The Tiny Little Word That Stops Burnout

Words hurt or healNo one would argue that words can be very powerful.  Not only do they convey our feelings and beliefs, but they can also motivate or demotivate not only ourselves but also others around us.

But a strange phenomenon sometimes happens when we talk to ourselves.

While self-talk can be used as a way to empower and motivate ourselves to go after that which we want in life, it is an empowering way of talking to ourselves that (for some equally strange reason) must often be learned.

In sharp contrast is the negative self-talk that operates unconsciously deep in our psyches. This endless loop of guilt, condemnation, resentment, and anger is a powerful influence on the actions we take (or don’t take), as well as our feelings about the resulting outcomes (either positive or negative).

Ironically, the types of comments and opinions that would enrage us if said to us by someone else are often repeated in our private negative self-talk loops. Although frequently not acknowledged in our conscious minds, these comments continue unabated as absolute truths as to who we are, what we do, and what we want.

While we can learn to ignore unwarranted criticism from others, our unconscious negative self-talk is even more damaging to our psyches. Why? Because the reality that we experience is colored by our perceptions – if our self-talk is negative, then our perception of the world and our role within it will also be negative.

More powerful than the words spoken to us by others, negative self-talk internally motivates us to act in either proactive or reactive ways. As Earl Nightingale said, “We are what we think about.”  But the behavioral impact of our words is often ignored, diminished, or accepted as undeniable truths that define who we are even if it is not who we want to be.

Consider these examples:

  • We tell ourselves what we should do (even though it might not even be something that we are interested in doing) – then berate ourselves when we don’t do it.
  • We second-guess our choices and decisions – then imagine a more perfect world if we had taken another course of action.
  • We “make nice” by doing things that we really don’t want to do (or even have the time to do) – then feel guilty or angry because we have no time to do the things that we really want to do.
  • We take on too many responsibilities as well as the problems of others – then wonder why we are so exhausted and burned out.

The more negative our self-talk, the more harshly we judge the difference that we perceive between where we are and where we want to be (or where we told ourselves we should have been). The damage to our psyches can be chronic, acute, and difficult to overcome.

Our negative self-talk is a powerful contributor to not only burning out, but also to staying burned out.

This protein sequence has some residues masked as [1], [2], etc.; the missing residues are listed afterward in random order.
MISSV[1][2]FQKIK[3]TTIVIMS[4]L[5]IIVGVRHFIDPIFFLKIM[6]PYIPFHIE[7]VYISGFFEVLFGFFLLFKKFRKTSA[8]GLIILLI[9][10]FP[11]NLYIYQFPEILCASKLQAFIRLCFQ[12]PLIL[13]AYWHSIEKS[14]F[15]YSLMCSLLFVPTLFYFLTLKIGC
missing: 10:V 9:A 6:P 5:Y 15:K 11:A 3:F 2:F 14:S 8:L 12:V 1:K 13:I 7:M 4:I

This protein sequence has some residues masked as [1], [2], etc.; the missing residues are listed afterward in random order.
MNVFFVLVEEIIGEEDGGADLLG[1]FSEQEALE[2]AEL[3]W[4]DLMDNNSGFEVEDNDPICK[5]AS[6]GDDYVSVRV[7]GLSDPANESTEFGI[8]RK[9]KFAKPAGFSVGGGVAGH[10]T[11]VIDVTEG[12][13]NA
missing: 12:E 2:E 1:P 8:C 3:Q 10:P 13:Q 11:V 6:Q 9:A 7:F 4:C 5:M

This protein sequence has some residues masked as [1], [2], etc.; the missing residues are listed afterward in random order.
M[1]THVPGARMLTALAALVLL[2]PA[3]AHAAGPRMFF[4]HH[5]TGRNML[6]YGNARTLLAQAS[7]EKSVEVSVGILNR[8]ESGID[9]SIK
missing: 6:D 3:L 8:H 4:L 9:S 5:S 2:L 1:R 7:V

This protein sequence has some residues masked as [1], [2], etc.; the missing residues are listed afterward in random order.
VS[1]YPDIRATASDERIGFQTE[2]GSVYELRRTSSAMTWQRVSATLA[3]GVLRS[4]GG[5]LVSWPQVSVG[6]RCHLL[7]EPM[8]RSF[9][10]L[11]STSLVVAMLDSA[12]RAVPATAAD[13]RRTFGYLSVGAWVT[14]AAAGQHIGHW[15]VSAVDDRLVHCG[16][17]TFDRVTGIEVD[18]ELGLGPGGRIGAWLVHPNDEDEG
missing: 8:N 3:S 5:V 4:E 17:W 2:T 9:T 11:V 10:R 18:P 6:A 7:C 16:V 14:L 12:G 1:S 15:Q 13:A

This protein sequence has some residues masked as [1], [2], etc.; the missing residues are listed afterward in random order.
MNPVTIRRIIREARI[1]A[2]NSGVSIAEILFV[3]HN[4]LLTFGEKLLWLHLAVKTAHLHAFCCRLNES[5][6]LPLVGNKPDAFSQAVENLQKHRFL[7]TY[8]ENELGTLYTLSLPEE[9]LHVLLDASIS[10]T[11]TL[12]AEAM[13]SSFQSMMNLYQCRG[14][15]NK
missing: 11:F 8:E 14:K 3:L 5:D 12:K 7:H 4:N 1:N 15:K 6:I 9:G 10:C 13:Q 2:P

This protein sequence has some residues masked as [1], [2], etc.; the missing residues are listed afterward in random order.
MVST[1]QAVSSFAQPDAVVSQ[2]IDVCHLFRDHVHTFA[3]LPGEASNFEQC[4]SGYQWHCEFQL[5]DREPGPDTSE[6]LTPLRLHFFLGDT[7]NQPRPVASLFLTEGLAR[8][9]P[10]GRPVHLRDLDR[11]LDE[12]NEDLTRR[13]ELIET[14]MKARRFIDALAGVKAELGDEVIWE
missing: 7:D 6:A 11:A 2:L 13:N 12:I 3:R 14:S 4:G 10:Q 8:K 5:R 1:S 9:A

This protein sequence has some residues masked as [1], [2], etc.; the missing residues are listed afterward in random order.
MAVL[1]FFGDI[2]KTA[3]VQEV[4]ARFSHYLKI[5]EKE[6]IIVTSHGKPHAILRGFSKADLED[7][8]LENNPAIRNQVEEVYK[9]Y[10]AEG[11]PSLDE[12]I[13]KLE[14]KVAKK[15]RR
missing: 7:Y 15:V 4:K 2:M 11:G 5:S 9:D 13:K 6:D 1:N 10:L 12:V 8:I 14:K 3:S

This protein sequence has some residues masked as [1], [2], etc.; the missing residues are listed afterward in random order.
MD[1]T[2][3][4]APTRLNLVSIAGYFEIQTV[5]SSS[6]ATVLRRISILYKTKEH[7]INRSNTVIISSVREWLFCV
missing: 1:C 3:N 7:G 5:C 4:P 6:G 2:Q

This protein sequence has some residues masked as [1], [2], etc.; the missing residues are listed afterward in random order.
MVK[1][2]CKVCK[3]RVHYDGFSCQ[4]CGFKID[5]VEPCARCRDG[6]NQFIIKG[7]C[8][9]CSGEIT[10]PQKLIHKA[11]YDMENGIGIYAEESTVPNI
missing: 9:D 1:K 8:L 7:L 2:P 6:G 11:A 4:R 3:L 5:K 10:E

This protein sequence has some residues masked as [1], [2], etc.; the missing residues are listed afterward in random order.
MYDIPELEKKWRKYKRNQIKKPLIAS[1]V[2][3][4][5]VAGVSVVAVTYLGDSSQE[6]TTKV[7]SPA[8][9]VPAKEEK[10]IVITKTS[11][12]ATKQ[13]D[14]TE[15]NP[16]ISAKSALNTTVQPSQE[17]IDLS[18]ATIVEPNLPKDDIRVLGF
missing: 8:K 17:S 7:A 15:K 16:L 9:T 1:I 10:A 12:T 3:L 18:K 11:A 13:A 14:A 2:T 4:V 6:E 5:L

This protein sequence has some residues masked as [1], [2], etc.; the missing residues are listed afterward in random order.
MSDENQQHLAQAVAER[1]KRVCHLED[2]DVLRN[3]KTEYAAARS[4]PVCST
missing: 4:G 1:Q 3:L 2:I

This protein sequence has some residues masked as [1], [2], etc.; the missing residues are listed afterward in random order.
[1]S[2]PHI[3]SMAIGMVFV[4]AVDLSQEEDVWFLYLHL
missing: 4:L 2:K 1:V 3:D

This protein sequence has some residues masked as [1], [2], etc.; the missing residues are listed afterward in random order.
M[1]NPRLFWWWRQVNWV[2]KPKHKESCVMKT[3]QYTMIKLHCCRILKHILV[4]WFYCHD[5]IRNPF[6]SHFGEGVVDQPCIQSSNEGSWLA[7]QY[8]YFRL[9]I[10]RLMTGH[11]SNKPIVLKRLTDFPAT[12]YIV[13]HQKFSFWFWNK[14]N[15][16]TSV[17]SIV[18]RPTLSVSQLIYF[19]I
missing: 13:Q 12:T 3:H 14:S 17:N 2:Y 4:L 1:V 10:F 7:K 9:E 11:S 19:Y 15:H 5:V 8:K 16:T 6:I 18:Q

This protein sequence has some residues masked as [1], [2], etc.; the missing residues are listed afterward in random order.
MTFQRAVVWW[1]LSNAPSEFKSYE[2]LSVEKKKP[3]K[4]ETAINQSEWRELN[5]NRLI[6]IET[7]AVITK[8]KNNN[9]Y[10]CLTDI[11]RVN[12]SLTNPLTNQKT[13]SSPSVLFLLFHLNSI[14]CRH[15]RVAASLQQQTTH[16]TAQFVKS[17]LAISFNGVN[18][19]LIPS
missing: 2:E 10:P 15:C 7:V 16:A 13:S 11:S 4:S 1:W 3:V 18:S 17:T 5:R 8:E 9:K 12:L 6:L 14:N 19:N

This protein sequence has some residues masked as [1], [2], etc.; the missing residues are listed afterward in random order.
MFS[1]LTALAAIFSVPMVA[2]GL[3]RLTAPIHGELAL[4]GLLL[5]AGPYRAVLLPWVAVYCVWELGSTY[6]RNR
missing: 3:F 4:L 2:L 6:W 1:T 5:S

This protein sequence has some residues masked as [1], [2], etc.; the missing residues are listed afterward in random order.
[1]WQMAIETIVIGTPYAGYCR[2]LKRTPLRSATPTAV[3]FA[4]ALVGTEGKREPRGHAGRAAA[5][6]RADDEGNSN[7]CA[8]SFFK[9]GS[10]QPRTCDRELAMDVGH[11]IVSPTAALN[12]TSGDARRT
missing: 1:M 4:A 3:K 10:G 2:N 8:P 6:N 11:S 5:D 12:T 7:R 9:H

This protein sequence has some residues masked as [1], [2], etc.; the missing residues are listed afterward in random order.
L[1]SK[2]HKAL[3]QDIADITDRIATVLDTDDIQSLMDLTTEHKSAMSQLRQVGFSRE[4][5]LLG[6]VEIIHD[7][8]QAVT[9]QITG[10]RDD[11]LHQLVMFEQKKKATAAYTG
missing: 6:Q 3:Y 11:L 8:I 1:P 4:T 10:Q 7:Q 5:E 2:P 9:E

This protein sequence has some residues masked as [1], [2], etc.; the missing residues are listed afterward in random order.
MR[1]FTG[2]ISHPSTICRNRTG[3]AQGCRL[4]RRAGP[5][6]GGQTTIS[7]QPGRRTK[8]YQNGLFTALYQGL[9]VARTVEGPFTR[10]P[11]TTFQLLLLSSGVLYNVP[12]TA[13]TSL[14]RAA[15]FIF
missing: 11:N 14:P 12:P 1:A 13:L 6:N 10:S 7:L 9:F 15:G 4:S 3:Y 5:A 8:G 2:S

The One Syllable Mantra to Combat Burnout

The negative self-talk specifically associated with burnout focuses on four issues:

  1. The difference between our expectations and our perceptions of the current reality
  2. Anger, guilt, and self-doubt associated with the “should’s” of perfectionism
  3. Our attempts to change or blame others (often to overcome our feelings of being victimized)
  4. Ineffective attempts to deny our frustration, anger, and apathy associated with being burned out

Because these negative self-talk loops frequently exist on the subconscious level, we must actively attempt to bring them to the conscious level – their power over us grows in proportion to our attempts to ignore them.

But, once these statements are expressed, we are rightly shocked by the venom in the words that we have used to identify and define ourselves.

By acknowledging and verbalizing these negative subconscious judgments, we can consciously begin to exchange them for proactive alternatives: words expressing acceptance, kindness, and compassion toward ourselves.

But how do we start?

By saying one tiny little word every time our negative self-talk rears its ugly head: “NO.”

  • Say “NO” to condemning ourselves if our current situation is not what we had expected. Instead, replace it by accepting that what we previously wanted has changed OR that our mistakes have simply shown us what didn’t work (thus giving us a new launching point for future action).
  • Say “NO” to the unrelenting “should’s” of perfectionism. Instead, replace it by acknowledging that we are doing the best that we can with the resources that we have OR that our goals may have been unrealistic given the circumstances (thus helping us to better learn how to set realistic yet inspirational stretch goals).
  • Say “NO” to misguided attempts at trying to change others. Instead, replace it by remembering that we only have the responsibility to change ourselves OR by being grateful for the positive qualities of those who we are trying to change (no matter how badly they treated us, every human being has something about them that is positive).
  • Say “NO” to our barely controlled feelings of burnout-related frustration, anger, and apathy. Instead, replace it by finding safe ways to express, vent, and release these feelings AND develop new phrases that are proactive and nurturing.

Saying “NO” to our negative self-talk is both an acknowledgement and a choice. Saying “NO” helps us to reclaim our power. Saying “NO” can truly be a positive expression of our own self-worth.

“NO” is one of the tiniest words in the English language – yet our ability to say “NO” to negative self-talk can transform our lives. Saying “NO” enables us to say “YES” to being kind to ourselves. Isn’t it time that we start treating ourselves the way that we would want others to treat us?